US MARKET STRUCTURE SOLUTIONS
Shedding Light on Dark Pools
- Dark pools are similar to what the NYSE was before it became an automated market
- Anonymity provided by dark pools allows more control over order information, minimizes the impact of large orders, and prevents reverse engineering of trading strategies
- Dark pools offer flexibility to customers and are particularly popular with brokers who use computer-executed strategies
- Orders can be routed to a dark pool directly or through an algorithm; the pools combine resident and transient orders to generate matches
- There are four types of dark pools: independent platforms, broker-dealer internal matching engines, consortium-led pools, and exchange-crossing networks (figure 1)
- With Liquidity Cross (LX), Lehman became the first investment bank to offer a direct-to-dark-access tool
In seeking optimal order execution in today's market, one of the biggest challenges brokers face is accessing liquidity on behalf of their customers. With an increased risk of market making, specialists and traditional liquidity providers have sought to reduce exposure by reducing quote size, which has resulted in less liquid and deep markets, more price volatility, and reduced opportunities for price improvement.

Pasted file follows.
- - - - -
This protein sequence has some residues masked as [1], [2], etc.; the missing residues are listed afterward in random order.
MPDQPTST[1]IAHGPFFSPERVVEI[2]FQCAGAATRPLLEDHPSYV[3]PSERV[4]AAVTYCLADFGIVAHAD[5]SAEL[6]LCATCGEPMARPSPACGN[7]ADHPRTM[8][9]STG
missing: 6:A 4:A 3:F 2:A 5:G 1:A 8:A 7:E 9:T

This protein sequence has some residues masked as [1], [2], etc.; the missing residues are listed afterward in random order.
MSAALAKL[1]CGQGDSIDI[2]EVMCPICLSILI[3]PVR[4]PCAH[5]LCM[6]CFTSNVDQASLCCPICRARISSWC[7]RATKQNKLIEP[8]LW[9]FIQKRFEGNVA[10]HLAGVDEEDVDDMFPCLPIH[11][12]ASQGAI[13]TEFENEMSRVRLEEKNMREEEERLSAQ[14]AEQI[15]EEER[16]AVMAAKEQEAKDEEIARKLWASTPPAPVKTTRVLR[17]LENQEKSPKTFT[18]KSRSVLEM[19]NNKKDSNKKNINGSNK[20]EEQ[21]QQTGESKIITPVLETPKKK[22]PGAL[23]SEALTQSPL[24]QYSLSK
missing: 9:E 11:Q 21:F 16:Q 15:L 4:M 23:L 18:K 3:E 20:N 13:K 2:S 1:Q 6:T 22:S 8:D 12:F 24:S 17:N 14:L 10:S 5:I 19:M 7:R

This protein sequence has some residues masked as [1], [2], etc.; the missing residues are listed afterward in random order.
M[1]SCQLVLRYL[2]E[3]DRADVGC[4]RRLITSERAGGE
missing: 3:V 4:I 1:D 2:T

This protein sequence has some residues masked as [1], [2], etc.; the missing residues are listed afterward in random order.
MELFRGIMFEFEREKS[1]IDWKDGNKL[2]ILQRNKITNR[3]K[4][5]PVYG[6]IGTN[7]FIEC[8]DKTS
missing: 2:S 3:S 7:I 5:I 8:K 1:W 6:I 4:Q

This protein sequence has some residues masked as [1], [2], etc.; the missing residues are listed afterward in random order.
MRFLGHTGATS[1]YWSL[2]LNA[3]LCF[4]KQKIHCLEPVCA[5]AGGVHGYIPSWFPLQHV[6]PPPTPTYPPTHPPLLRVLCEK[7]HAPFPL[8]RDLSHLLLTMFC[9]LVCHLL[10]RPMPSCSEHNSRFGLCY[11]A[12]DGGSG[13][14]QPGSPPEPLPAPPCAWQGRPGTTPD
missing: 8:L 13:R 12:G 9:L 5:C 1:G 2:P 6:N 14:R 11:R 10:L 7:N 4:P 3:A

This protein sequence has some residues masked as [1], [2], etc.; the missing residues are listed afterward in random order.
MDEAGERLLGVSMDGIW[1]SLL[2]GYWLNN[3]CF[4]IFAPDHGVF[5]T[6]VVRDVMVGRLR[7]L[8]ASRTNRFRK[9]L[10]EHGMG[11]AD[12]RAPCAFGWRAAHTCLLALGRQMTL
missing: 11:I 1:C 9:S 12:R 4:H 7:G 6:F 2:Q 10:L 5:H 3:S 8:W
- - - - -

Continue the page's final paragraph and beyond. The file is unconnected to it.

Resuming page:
The need to minimize the negative impact of trading in a fragmented market has led to a demand for trading strategies and execution venues that preserve anonymity. Dark pools — platforms that facilitate executions of, but do not publicly display, the orders or indications of interest they receive — address the liquidity and anonymity concerns of customers and are becoming increasingly popular.